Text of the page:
V Voith, C Bond, E Ingram, K Irizarry, K Mitsouras, J Marilo
This study was undertaken to compare breed identification by canine adoption agencies with identification by DNA analyses of 20 dogs of unknown parentage.
Government legislation, housing associations, landlords, and insurance companies may prohibit ownership or impose constraints on ownership of specific breeds or mixed breeds. If people are unsure what breed a dog is, they are often forced to guess and asked to name “the breed the dog looks most like”.
The 20 dogs in this study had been adopted between ~ 6 weeks and 5 years of age from 17 different locations, and between 2.5 months and 11.5 years prior to the study.They were ~ 5.5 months to 12 years old at the time of the study. MARS VETERINARY™, Lincoln, Nebraska, performed the DNA analyses and reported to have “an average accuracy of 84% in first-generation crossbred dogs of known parentage”. All of the breeds identified by the adoption agencies were in the MARS ™ database. Breeds must have comprised at least 12.5% of the dog’s make-up to be reported.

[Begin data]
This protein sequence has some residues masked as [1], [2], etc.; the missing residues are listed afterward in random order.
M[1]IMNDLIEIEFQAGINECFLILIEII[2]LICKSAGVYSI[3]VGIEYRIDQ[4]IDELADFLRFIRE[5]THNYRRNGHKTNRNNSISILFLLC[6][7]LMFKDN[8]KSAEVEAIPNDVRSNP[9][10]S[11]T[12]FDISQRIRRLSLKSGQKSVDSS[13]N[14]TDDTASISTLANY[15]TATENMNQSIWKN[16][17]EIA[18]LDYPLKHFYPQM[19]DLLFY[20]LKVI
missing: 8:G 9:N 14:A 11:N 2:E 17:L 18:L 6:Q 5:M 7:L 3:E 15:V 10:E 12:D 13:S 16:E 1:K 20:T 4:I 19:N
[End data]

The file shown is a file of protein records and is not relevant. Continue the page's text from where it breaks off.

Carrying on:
There was little correlation between the dog adoption agencies’ identification of probable breed composition with the identification of breeds by DNA analysis. Only 25% (4/16) of the dogs identified by agencies as a specified breed mix were also identified as the same predominant breeds by DNA. In 15 of the 16 dogs, DNA analyses identified predominant breeds that were not proposed by the adoption agencies. In the 2 dogs identified only as “shepherd mixes” by adoption agencies, no German Shepherd Dog ancestry was reported by DNA. In the 3 dogs described as terrier mixes, a terrier breed was only identified by DNA in one dog.
 Voith VL, Ingram E, K Irizarry, K Mitsouras M, Irizarry K (2009). Comparison of Adoption Agency Breed Identification and DNA Breed Identification of Dogs. Journal of Applied Animal Welfare Science, 12:253-262.